Proliferating mesodermal cells in murine embryos exhibiting macrophage and lymphendothelial characteristics.

Buttler K, Ezaki T, Wilting J - BMC Dev. Biol. (2008)

Paraffin sections of mouse embryos stained with antibodies against Ki-67 (green) and Lyve-1 (red). Counter staining was performed with DAPI (blue). A) On ED 11.5, there are proliferating LECs in the developing jugular lymph sacs (jls) (arrows), but no double positive cells in the cardinal vein (v). B) Two mesenchymal cells positive for the markers located in the dermatome (arrows). g, spinal ganglion. C) JLS of ED 12.5 mice with LECs (arrows) expressing Ki-67 and Lyve-1. D) Sprout from the JLS containing proliferating cells (arrows). Inset: Higher magnification showing Ki-67-positive (arrow) and negative (arrowhead) LECs.
© Copyright Policy - open-access
Related In: Results  -  Collection

License
Show All Figures
getmorefigures.php?uid=PMC2375885&req=5

Figure 6: Paraffin sections of mouse embryos stained with antibodies against Ki-67 (green) and Lyve-1 (red). Counter staining was performed with DAPI (blue). A) On ED 11.5, there are proliferating LECs in the developing jugular lymph sacs (jls) (arrows), but no double positive cells in the cardinal vein (v). B) Two mesenchymal cells positive for the markers located in the dermatome (arrows). g, spinal ganglion. C) JLS of ED 12.5 mice with LECs (arrows) expressing Ki-67 and Lyve-1. D) Sprout from the JLS containing proliferating cells (arrows). Inset: Higher magnification showing Ki-67-positive (arrow) and negative (arrowhead) LECs.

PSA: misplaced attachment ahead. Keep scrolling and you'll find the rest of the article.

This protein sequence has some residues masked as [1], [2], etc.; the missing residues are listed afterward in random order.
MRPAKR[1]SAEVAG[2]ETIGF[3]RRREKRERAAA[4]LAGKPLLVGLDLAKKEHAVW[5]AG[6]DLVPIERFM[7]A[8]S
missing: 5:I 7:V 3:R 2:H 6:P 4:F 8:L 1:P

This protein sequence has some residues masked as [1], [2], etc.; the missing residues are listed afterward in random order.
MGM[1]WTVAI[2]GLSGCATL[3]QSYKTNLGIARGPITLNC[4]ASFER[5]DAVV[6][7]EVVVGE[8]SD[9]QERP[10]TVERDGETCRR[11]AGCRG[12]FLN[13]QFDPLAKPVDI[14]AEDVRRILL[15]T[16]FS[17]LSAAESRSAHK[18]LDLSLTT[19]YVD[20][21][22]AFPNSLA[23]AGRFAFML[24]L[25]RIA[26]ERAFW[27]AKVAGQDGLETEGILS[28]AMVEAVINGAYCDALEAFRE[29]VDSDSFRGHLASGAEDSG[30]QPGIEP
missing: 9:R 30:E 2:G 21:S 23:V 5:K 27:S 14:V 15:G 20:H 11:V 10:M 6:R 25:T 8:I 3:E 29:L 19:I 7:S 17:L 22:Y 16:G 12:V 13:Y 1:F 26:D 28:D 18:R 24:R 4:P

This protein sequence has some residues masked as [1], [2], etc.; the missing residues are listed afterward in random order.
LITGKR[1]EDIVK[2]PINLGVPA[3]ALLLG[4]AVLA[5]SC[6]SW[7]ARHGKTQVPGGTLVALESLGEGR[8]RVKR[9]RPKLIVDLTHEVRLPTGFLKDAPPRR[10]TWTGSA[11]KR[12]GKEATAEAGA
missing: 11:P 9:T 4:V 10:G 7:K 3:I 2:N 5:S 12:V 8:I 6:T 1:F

Mentions: Ki-67 is a well-established proliferation marker and is increasingly expressed in the nucleus in all active phases of the cell cycle, but not in G0 phase [31]. To extend our studies on the source of LECs, we performed double staining with anti-Ki-67 and anti-Lyve-1 antibodies of ED 11.5 – 13.5 mice. Nuclei were counter stained with 4',6-diamidino-2-phenylindol (DAPI). Double positive LECs could be detected in regions of active lymphangiogenesis: the early jugular veins, the jugular lymph sacs, which extended sprouts into dorso-lateral directions, the mediastinum and the dermis (Fig. 6). Mouse embryos on ED 11.5 exhibited very few cells in the cardinal veins positive for both markers, whereas LECs of the developing jugular lymph sacs as well as mesenchymal cells in the dermis co-expressed Ki-67 and Lyve-1 at high rates (Fig. 6A,B). The dermatomes of ED 12.5 and 13.5 mice displayed scattered Lyve-1+ cells, which also showed proliferating characteristics (55% and 33%, respectively; Fig. 7). However, the total number of Lyve-1+ cells in the dermatomes was low compared with the number of lymph sac ECs. In the jugular lymph sacs (Fig. 6C) and in sprouts derived from them (Fig. 6D) the Ki-67 labelling rate was 22 – 30% (Fig. 7). The data show that a greater number of Lyve-1+ cells are present in the lymph sacs than in the dermatomes, but the latter proliferate at equal or, in ED 12.5 embryos, even higher rates.